What I’ve Been Listening To: America/ History: America’s Greatest Hits

America’s vocal harmonies and smooth folk rock sound make for one of the best ’70s greatest hits compilations

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I was nine or 10 years old when I listened to History: America’s Greatest Hits for the first time. The album grabbed me right from the beginning. It was one of the vinyl records my older sister had, which among others also included Carole King’s Tapestry; Crosby, Stills, Nash & Young’s Déjà Vu; and Simon & Garfunkel’s Greatest Hits – all albums I dig to this day.

Recently, I rediscovered History. To me, it’s one of the best greatest hits compilations I know, which were released in the ’70s. Others that come to my mind are Neil Young’s Decade, Eagles’ Their Greatest Hits (1971-1975), Santana’s Greatest HitsSteely Dan’s Greatest Hits and the aforementioned Simon & Garfunkel album. There are probably some others I’m forgetting – in any case, it’s not meant to be a complete list.

I recall reading somewhere that America were dismissed by some as a Crosby, Stills, Nash & Young knock-off. While I generally don’t think highly of music critics in the first place, I feel this notion is silly. Yes, America’s three-part harmony vocals are reminiscent of CSN/CSNY, but this doesn’t make them a copycat or somehow bad artists! On the contrary, if anything, the vocal similarity to CSN/CSNY is a huge accomplishment – after all, there aren’t many bands that can harmonize like CSN/CSNY did! On to History.

America
America (from left): Gerry Beckley, Dan Peek & Dewey Bunnell

Released in November 1975, History encompasses America’s 11 most successful singles at the time, plus an edited take of Sandman from their December 1971 eponymous debut. In addition to that album, History includes material from four additional studio records: Homecoming (November 1972), Hat Trick (October 1973), Holiday (June 1974) and Hearts (March 1975).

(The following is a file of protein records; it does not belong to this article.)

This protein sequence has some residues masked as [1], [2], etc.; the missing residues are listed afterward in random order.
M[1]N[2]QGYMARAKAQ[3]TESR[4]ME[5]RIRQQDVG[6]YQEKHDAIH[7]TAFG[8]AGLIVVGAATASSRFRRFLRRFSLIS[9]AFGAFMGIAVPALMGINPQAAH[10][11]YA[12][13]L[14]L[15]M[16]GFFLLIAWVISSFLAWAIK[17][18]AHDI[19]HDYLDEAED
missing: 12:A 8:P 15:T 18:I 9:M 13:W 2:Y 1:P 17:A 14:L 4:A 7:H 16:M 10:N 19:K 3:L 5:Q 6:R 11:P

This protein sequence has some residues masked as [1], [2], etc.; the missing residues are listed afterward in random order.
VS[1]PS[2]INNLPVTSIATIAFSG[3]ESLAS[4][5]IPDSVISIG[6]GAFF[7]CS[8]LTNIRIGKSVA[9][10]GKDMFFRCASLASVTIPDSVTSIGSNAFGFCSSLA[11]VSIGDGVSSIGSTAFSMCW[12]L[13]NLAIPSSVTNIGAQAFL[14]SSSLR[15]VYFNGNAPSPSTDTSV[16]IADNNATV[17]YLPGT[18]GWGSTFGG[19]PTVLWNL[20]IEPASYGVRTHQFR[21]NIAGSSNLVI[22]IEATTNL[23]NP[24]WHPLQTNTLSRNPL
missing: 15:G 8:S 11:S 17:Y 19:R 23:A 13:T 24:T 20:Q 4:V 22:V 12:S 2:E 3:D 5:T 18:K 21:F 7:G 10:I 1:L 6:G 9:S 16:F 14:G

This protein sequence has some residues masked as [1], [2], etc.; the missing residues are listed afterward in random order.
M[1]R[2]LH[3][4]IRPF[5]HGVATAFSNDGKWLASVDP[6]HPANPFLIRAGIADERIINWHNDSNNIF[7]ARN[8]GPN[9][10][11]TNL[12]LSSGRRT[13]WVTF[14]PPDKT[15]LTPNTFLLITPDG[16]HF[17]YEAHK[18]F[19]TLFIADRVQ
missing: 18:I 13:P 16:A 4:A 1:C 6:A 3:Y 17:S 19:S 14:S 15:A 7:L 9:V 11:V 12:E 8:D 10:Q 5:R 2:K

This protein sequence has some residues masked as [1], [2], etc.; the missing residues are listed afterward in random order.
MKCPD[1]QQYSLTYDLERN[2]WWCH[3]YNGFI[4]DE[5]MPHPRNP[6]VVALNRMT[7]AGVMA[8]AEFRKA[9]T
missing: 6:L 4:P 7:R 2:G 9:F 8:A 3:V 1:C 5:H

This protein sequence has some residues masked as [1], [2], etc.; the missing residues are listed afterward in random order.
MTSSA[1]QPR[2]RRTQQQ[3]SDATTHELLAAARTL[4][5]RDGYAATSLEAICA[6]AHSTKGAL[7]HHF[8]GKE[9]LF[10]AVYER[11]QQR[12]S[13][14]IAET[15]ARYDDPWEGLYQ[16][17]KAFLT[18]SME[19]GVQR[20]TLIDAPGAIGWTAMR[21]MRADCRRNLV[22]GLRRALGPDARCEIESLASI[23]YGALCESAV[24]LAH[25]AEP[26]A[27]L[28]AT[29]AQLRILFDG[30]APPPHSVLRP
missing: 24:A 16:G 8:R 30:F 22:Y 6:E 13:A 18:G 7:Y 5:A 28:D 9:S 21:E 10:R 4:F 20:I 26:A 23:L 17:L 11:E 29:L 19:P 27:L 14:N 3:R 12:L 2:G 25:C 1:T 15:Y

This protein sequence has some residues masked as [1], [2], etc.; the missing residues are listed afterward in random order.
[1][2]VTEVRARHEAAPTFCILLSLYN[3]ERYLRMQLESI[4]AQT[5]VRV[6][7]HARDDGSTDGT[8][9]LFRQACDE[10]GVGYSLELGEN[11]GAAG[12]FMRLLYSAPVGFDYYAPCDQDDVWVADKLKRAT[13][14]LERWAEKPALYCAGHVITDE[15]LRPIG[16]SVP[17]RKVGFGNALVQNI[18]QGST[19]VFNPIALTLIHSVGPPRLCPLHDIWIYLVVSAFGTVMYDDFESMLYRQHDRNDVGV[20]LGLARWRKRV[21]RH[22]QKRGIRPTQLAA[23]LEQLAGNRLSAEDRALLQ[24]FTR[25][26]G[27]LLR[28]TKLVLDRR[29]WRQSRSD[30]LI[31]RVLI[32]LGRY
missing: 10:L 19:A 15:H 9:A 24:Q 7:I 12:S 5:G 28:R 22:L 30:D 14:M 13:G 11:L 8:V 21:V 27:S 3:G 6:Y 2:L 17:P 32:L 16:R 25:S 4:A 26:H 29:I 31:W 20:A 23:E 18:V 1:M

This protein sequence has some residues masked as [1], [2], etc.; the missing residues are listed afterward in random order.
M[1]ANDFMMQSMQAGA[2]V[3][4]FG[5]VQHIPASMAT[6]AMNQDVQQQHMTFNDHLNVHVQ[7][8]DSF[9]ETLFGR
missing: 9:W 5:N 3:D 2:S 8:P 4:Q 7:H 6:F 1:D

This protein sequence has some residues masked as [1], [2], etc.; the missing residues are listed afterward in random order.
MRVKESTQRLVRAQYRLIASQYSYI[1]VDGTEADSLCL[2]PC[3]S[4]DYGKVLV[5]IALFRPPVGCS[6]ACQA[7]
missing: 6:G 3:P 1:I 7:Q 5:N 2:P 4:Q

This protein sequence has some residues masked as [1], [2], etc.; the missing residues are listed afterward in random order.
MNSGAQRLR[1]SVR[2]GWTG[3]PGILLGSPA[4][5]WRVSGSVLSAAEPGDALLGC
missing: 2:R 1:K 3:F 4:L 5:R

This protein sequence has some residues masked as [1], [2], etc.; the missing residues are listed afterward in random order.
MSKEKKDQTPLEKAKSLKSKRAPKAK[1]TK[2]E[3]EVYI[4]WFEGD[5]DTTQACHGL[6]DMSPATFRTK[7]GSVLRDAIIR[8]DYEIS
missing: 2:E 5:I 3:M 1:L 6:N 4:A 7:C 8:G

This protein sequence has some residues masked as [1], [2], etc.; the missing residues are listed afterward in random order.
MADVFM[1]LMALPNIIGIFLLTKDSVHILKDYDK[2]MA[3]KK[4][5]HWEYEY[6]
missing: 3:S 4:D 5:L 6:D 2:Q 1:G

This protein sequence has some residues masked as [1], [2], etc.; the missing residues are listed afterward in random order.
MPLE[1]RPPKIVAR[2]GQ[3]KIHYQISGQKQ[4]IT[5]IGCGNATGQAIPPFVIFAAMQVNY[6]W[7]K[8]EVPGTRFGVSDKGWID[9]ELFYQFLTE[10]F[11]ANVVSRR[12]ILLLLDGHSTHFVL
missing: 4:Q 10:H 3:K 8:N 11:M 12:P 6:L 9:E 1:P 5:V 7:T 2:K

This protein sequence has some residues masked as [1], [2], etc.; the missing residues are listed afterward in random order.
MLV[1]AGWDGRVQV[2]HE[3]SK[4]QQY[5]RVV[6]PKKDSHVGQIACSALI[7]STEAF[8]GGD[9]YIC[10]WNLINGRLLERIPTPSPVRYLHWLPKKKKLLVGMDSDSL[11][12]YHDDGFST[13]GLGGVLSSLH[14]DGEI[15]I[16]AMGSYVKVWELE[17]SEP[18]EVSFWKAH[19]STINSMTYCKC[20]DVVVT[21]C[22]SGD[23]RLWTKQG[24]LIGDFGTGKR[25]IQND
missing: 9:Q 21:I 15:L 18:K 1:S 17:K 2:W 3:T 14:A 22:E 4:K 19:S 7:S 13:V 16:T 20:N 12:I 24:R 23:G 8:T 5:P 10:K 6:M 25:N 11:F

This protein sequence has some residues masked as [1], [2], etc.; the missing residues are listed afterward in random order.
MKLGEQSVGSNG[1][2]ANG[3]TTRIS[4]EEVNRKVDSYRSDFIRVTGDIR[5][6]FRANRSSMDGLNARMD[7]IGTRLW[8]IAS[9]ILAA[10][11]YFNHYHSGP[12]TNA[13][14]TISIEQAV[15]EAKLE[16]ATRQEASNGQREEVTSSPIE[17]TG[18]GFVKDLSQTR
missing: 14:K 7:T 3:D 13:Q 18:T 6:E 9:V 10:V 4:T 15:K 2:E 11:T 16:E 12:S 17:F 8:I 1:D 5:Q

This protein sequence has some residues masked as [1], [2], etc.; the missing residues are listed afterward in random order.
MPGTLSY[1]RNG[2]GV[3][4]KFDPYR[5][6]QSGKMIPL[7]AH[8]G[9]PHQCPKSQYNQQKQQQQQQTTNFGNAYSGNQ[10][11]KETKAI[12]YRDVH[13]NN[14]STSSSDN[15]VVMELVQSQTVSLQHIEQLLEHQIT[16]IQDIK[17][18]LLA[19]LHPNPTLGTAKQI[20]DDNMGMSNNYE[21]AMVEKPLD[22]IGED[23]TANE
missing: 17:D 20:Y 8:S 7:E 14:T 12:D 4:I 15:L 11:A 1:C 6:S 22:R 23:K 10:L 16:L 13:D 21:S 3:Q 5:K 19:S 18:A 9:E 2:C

History opens with one of my favorite America tunes: A Horse With No Name from their debut album. It was written by Dewey Bunnell, who formed America with Dan Peek and Gerry Beckley in London in 1970. The three had met there in the mid-’60s as high school students whose fathers were stationed on a nearby U.S. Air Force base.

A Horse With No Name became America’s most successful single topping the Billboard Hot 100. It also stirred some controversy due to the similarity of Bunnell’s voice to Neil Young, and what some viewed as mediocre lyrics. Coincidentally, the song knocked Young’s Heart Of Gold off the Billboard Hot 100 top spot. I really don’t care whether it sounds like Young, who by the way is one of my favorite artists. With its two chords and killer harmony vocals, this tune simply gives me goosebumps each time I hear it.

Ventura Highway, another Bunnell composition, is from the Homecoming album. When I listen to this song and close my eyes, I can literally picture myself in an open convertible driving on the Pacific Coast Highway 1 from L.A. up north to San Francisco. I actually did that trip in 1980 as a 14-year-old, together with my parents. Even though we had a lame station wagon as a rental, not some hot convertible, it was an unforgettable experience! Ventura Highway became a top 10 Billboard single for America, reaching no. 8 and no. 3 on the Hot 100 and Easy Listening charts, respectively.